C.J. Mitchell spent the first twenty years of his life in what he describes as an “amazing musical boot camp,” performing at church in Bluefield, West Virginia. Playing several instruments, singing different parts, writing songs for the choir, and even serving as choir director created the singer-songwriter he is today.
But C.J. knew that he could never be as openly gay as he wanted to be in southern West Virginia. So in 2011, he relocated to Pittsburgh to forge a new path, both personally and artistically.
C.J.’s recordings are typically reflections of his life at the time. According to him, past projects have been about “crappy relationships” and had a sound heavily influenced by the pop music you’d expect to hear at a club. His newest album, The Blue EP, is unlike anything he has done before and with good reason: between the pandemic and planning for a wedding, C.J.’s life has completely changed. This project is also incredibly special to C.J. as the entire album is written about his fiancé, Jon, who he will marry this month.
Having come from a religious family, C.J. has tried to hold onto the aspects of religion that mean something to who he is and who he wants to be while letting the more harmful aspects go. He spent a lot of time convincing himself that he was forbidden to be the person that he was in church. To C.J., the fact that he has allowed himself to sound a bit more gospel on this R&B-style album than ever before is a sign that he is healing and growing. It shows: one of his new tracks, “Blue Hymn,” truly sounds like a song you might hear at a Sunday service.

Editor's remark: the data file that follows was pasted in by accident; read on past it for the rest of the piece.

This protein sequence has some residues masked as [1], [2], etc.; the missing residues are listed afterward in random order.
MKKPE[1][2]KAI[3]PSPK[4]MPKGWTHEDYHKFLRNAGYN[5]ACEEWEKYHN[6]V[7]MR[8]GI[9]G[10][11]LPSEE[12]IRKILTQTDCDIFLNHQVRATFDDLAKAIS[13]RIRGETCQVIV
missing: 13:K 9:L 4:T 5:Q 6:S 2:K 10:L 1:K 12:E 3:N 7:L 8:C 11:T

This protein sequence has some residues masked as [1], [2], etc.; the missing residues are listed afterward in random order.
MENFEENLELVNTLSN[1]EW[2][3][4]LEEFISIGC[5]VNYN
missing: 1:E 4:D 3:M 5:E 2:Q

“It took a lot of permission to let myself write a song that took me back in time but was still about the person that I’m in love with,” C.J. admits. “It is one of the most groundbreaking personal things that I’ve done.” The song, which C.J. says may be his favorite thing that he’s ever recorded, also features two of his best friends, Davion & Justin, and his brother Keith.
C.J.’s favorite artists tend to be those who write their own music like Lauryn Hill, Sam Smith, and Freddie Mercury. “I think there’s something very special when you listen to a song and think ‘this person had to go through this before it got to my headphones.’ ”
As C.J. points out, creating music is emotional work. “I spent years trying to teach myself to get over hurt from the past so that I can accept and give love in its purest form.” In the first track of the album, “Music to My Fears,” he sings “I’m free to be me now.” Every New Year’s Eve (his favorite holiday), C.J. makes the same resolution again and again: to be more free than he was the year before. Free in his relationship, his job, his mind, and free to purely love.
“I think that there were a lot of things that were taught to me wrong by people who were afraid of what unconditional love and acceptance would look like because they didn’t have it,” says C.J. “They didn’t know what it looked like to give it to me. He finds it important to break these unhealthy patterns and heal so that he can show unconditional love and acceptance to someone else.
“You get to make your own path, you get to shape it however you want. That is the message I want to give to people.” The message that you, too, can finally be free to be yourself and, to that end, C.J.’s already making progress on his next project: an album focused on mental health awareness.